Recently I came across a very interesting blog called “A Skeptic's Journey Through the Bible”. The author's mission statement is this: “Growing up a believer, I left my faith in my teens. Now that I’m at the age of starting a family of my own, I need to know in which direction to guide them. I’ve decided to document my journey through the entire Bible with my own questions and commentary in order to decide once and for all if this is for me.”
It's an interesting concept, and I'm curious to see where he ends up when he's done. One post on the blog particularly intrigued me. It's a response to a question from a reader which asks:
“Did you just realize the flaws in religion when you read the bible or did you just ignore them as a Christian?”
The author's answer:
My doubts mostly floated to the surface when I began reading the Bible. While I was a genuine believer, I thought it was so hypocritical that so many millions of people claim Christianity as their religion (and allow what they think it is to affect their decision making in a lot of serious ways) when a lot of them have never read more than a few verses in the book which they believe their God wrote for them. I decided I wanted to have a closer relationship with God by reading the Bible, and when I did, I immediately began seeing a lot of things that I didn’t agree with. I realized that God is not the sugarcoated god they teach you about in Church. I think that would be when the real veil came off my eyes as far as the flaws in religion go.
This struck me as profoundly true, although he's coming from a sceptical, and I from a believing, standpoint. It fits perfectly with my experience of many churches and many Christians.
Churches rarely preach through the entire Bible. Instead, pastors tend to focus on verses or books that they like. Instead of getting “the whole counsel of God” (Acts 20:27) believers get a limited selection of the passages that appeal to the particular personality, interests, and hobby horses of their pastor or leadership. Certain denominations and movements have particular focuses that they home in on to the exclusion of others. Pastors often don't preach on topics they fear will alienate people.
In many churches I've attended the subject preached on, week in and week out, is the grace and the love of God. Difficult passages of Scripture, and subjects such as sin, judgement, hell, and repentance, are avoided almost completely. The message ends up being: no matter what you do, God accepts you anyway. That's dangerous because it's only partially true. In my observation, it produces a weak group of “Christians” who look almost exactly like the world. Christians' viewpoints on many topics seem to be shaped more by the culture around them than by God's word.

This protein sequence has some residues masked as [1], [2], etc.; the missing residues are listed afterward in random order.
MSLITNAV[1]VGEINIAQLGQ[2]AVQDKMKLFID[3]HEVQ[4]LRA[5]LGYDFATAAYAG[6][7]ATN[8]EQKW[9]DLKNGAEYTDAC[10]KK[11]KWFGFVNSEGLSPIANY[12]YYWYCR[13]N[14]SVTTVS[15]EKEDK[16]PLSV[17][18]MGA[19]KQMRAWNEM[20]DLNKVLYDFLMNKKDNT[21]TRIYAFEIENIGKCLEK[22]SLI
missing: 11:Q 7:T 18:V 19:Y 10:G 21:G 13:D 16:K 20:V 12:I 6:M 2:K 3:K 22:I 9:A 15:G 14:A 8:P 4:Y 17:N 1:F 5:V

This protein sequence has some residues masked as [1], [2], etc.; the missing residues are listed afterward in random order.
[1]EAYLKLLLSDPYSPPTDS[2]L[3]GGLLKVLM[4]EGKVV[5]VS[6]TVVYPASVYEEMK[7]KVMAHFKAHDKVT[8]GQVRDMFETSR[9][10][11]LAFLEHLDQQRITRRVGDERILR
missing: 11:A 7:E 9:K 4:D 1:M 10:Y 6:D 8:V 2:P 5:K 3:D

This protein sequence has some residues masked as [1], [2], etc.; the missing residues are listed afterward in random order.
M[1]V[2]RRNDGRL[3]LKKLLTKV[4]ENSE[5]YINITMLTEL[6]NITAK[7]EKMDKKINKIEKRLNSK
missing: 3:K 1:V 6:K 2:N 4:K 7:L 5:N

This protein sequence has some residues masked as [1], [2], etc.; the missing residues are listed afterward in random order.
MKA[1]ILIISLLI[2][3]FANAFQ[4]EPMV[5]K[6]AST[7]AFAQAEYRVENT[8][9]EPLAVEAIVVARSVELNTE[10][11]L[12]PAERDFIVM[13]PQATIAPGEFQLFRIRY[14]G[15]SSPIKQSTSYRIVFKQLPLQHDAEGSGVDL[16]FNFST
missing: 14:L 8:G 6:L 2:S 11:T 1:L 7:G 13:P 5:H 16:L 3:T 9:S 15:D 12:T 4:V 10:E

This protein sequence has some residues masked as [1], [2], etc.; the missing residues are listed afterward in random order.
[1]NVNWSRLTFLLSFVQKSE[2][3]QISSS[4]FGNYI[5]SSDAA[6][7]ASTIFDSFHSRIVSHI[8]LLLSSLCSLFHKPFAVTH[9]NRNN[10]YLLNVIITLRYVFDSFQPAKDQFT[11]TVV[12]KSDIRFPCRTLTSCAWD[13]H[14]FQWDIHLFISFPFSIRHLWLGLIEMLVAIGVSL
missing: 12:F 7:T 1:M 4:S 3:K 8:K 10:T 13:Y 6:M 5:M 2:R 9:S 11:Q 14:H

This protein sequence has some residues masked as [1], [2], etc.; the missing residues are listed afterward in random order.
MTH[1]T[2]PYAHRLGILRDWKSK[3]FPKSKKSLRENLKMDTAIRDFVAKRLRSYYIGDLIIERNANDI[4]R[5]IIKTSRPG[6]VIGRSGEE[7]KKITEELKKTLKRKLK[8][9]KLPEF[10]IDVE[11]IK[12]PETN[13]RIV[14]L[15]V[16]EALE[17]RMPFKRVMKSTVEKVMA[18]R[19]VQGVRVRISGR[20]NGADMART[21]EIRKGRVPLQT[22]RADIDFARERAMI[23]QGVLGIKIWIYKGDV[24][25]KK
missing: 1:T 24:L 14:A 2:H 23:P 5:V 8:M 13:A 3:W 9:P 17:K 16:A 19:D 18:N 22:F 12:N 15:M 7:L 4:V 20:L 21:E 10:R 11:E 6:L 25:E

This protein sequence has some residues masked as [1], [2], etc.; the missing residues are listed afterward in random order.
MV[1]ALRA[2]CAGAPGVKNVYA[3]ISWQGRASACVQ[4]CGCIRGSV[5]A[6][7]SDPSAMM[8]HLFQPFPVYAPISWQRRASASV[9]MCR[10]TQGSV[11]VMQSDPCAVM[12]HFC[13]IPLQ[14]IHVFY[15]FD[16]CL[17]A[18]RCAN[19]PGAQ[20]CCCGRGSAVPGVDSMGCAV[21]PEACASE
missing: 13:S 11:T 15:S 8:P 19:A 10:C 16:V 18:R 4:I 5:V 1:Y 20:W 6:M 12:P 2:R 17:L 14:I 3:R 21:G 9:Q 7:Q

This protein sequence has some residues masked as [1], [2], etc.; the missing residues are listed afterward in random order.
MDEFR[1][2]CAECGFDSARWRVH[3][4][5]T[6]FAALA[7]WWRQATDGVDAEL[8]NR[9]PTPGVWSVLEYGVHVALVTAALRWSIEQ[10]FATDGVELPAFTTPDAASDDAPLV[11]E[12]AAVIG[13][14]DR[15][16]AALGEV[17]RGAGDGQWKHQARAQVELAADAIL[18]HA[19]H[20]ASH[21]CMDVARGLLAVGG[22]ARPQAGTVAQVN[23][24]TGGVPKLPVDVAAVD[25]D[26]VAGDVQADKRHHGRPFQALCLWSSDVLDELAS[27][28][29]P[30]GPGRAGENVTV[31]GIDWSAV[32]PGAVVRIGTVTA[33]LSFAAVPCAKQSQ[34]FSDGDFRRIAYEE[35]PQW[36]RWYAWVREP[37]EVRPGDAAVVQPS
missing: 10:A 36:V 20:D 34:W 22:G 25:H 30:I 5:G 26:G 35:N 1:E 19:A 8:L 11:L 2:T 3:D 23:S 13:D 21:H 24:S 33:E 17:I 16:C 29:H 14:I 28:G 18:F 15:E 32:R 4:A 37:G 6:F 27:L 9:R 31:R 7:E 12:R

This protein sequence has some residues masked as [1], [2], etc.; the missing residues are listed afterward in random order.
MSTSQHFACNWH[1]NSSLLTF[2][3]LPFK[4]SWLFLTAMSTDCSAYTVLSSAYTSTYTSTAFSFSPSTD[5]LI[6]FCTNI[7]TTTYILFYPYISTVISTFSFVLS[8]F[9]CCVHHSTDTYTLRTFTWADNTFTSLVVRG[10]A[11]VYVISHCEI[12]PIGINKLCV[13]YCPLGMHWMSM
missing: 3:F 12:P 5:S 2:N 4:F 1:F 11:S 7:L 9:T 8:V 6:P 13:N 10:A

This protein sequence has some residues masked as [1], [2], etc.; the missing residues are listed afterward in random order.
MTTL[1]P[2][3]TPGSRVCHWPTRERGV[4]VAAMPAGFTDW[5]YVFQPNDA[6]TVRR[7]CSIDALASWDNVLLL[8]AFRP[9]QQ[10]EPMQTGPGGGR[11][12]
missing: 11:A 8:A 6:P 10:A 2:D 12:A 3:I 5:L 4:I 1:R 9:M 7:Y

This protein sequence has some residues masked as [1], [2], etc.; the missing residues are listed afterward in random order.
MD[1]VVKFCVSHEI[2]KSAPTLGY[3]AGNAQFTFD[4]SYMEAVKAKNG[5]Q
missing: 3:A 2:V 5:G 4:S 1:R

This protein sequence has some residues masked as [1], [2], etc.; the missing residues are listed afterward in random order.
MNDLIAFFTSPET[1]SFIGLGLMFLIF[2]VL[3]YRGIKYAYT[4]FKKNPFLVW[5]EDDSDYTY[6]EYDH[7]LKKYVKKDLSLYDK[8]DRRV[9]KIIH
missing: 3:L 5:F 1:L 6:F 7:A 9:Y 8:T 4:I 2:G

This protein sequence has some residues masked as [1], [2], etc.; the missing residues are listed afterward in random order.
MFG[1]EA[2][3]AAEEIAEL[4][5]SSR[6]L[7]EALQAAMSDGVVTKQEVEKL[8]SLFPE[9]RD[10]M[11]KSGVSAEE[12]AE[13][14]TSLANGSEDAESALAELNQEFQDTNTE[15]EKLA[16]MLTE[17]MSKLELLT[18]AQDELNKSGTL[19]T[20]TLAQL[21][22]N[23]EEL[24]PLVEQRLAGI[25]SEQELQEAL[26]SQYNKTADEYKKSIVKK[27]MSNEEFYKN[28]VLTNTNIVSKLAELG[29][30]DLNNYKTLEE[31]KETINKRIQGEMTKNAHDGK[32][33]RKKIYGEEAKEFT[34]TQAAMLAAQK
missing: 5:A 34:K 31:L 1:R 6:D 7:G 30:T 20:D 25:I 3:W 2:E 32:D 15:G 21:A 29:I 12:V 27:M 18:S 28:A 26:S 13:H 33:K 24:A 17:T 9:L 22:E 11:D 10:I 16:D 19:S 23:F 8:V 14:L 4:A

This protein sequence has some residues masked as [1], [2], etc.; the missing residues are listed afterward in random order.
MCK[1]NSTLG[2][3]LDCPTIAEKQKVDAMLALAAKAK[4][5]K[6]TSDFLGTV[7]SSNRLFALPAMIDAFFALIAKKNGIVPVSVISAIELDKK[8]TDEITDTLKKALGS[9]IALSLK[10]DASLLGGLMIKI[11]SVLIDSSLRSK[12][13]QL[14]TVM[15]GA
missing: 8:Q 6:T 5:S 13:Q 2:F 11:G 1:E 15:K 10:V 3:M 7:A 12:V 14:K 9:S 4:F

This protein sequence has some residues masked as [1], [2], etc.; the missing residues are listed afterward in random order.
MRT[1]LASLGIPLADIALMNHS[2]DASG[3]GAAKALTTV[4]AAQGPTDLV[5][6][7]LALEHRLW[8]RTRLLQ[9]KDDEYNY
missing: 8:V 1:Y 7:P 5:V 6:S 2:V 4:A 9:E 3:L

What struck me most strongly is this sentence: “I realized that God is not the sugarcoated god they teach you about in Church.” I could not agree more. When you actually read the Bible, God is awe-inspiring. He promises he will judge sin, including that of those inside the church. He issues strong warnings to repent. He disciplines us. He allows people to get sick and even die in response to their sin. He says certain behaviours mean that someone is outside of the kingdom of God. None of these things negate the grace and love of God, thankfully. But they're part of the whole picture. He's the kind of God who, if he were to show up in church, would probably make many of us uncomfortable.
Timothy Keller says it brilliantly: “If your god never disagrees with you, you might just be worshiping an idealized version of yourself.”
I believe the danger is that many, many people who sit in church week in and week out and never hear anything which challenges or offends them, who say they are Christians but live almost exactly like the world, are likely deceived. When confronted with some of the more challenging teachings of Scripture, particularly those that speak against sins in their own life, they are offended.
Going to church is easy. Following Jesus is hard. A shallow, anti-intellectual Christianity that ignores difficult swathes of the Bible may appeal to people initially. But in the end, it doesn't produce real disciples. The mark of a true Christian is one who believes and obeys even when it's costly; who is eager to understand and do the will of God, even when it challenges his preconceived ideas; who searches the Bible and believes and lives accordingly. These people are not perfect. But they are fundamentally submitted to the Lordship of Jesus and committed to change in belief or behaviour where they realize Scripture calls for it.
How can we, as individual Christians, avoid self-deceit and believing in our own version of God?
- Read the Bible regularly, all the way through. There are online plans that allow you to read the whole Bible in one year. I like the ESV Study Bible, which includes a portion from the Wisdom Literature, Old Testament history, prophets, and New Testament.
- Engage with what you read in Scripture. When you come across something challenging, seek answers. Ask mature Christians. Read Bible commentaries. Ask God for understanding. There's nothing wrong with questioning—that's the mark of robust faith. If you don't own it and haven't wrestled with it, it's not yours.
- Recognize that none of us have perfect understanding, and that we're more bound by our culture, experiences, and presuppositions than we think.
- Be humble and open. Where the Scriptures challenge your thinking or behaviour, be shaped by what they say. Don't twist Scripture to fit your personal inclinations. Be ruthlessly honest. Submit yourself to the Spirit of God for change, and grace to obey.
- Be in community. We all have blind spots. We are all prone to being deceived (Hebrews 10:24-25). We all need to be challenged in love by our brothers and sisters, and to hear other points of view.
These are just a few ideas; I welcome you to share yours in the comments!